Yearling Season Starts Ominously

When the hammer fell following hip #568 at yesterday's Fasig-Tipton Kentucky July yearling sale, it marked the closing of the first major yearling auction in 2008.

Many breeders were holding their breaths throughout the last couple of weeks, knowing that the July sale is the first test of the strength of the yearling market. Unfortunately, the final numbers don't hold much optimism.  While there was still enthusiasm for stand-out colts and fillies, the overall figures were off from last year, including increased RNAs and decreased gross, average, and median prices (more details here). 

Considering the long-term effects of the Thoroughbred auction market, my thoughts eventually turned to my own foals. Early last week, I vanned my yearling colt (pedigree) over to a sales prep facility to get him ready for the Keeneland September sale. What an ordeal that was.

I generally introduce my foals to the trailer while they're weanlings, get them used to loading and unloading, and then stop once they're comfortable with the routine. They remember the lessons when I go to load them next -- whether it's a few months or a year later -- and they don't bat an eyelash. This year, my Honour and Glory (SRO) colt decided to be the exception. It surprised me; he's always easy to handle and has good ground manners. It took a good 45 minutes to get him loaded this time, though -- and then, only after he'd reared up and flipped over (which is when I introduced him to the twitch!). Once we arrived at the facility, he was back to his mild-mannered self, fortunately.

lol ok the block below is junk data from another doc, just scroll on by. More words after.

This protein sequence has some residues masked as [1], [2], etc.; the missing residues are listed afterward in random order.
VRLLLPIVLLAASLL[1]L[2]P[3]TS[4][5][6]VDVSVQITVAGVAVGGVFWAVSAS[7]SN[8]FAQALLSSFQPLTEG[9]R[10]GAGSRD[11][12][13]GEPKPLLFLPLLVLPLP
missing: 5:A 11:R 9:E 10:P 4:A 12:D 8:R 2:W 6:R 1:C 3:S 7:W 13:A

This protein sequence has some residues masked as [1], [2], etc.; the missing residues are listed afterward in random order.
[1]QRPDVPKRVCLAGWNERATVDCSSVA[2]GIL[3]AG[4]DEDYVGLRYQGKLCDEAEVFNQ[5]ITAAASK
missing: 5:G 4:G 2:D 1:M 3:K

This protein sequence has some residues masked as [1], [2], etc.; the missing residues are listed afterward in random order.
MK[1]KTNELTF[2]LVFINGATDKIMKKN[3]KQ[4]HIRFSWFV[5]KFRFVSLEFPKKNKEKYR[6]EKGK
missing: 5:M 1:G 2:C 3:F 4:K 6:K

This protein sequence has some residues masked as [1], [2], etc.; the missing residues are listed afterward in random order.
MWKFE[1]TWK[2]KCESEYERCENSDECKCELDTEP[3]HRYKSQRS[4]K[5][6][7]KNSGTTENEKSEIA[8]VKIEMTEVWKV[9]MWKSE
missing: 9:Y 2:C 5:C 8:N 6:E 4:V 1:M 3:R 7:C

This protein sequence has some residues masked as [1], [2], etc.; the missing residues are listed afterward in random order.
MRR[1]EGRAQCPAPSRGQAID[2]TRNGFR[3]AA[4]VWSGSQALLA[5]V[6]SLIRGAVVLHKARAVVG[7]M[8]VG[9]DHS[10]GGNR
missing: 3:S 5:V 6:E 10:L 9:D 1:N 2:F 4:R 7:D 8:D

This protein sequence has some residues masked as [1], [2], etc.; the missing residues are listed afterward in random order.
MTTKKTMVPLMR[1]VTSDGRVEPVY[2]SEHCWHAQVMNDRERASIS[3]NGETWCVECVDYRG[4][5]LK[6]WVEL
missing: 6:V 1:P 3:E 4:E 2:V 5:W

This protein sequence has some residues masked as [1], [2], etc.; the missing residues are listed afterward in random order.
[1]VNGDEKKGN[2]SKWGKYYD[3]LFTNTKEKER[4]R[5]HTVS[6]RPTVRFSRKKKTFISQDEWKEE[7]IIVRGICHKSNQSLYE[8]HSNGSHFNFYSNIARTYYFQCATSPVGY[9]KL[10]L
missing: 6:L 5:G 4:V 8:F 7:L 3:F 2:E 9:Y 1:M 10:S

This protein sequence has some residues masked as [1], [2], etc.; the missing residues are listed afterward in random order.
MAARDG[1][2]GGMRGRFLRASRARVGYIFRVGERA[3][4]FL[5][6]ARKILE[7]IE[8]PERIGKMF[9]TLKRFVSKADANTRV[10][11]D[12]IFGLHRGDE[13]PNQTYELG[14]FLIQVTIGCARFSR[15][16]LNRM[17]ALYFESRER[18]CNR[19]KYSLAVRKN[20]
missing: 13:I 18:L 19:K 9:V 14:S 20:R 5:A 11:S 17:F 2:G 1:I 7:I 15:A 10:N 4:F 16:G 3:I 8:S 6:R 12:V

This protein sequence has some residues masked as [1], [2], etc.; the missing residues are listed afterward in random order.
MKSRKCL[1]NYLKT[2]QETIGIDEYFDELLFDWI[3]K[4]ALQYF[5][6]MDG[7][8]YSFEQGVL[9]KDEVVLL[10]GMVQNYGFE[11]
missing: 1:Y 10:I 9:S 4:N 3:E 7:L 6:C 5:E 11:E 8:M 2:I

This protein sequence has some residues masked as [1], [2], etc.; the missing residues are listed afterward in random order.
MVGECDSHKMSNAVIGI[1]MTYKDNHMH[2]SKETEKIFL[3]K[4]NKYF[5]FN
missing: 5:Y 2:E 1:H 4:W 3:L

The colt will go through 60 to 70 days of "prep," during which time he'll build some muscle with frequent walks, avoid the coat-bleaching sun by being stalled during the late morning and early afternoon, and learn to stand still in a conformation pose. I've prepped my own foals before but am happy to turn over the job this year to a specialist -- and with only one yearling to sell, I know he'll be better represented by being in the barn of a consignor.

I was pleased to see that the Honour and Glory offerings (2 colts) at Fasig-Tipton sold for an average of $97,500. Broad Brush was represented by three foals (a colt and two fillies) as a broodmare sire; they sold for an average $76,000.  Honour and Glory beat the $92,298 overall sale average... Broad Brush was under but still respectable... and the two stallions both saw 100% sales (vs. the sale's 39% RNA rate).

For additional Fasig-Tipton coverage, check out the free Data Digest, or head over to the Hammer Time blog.

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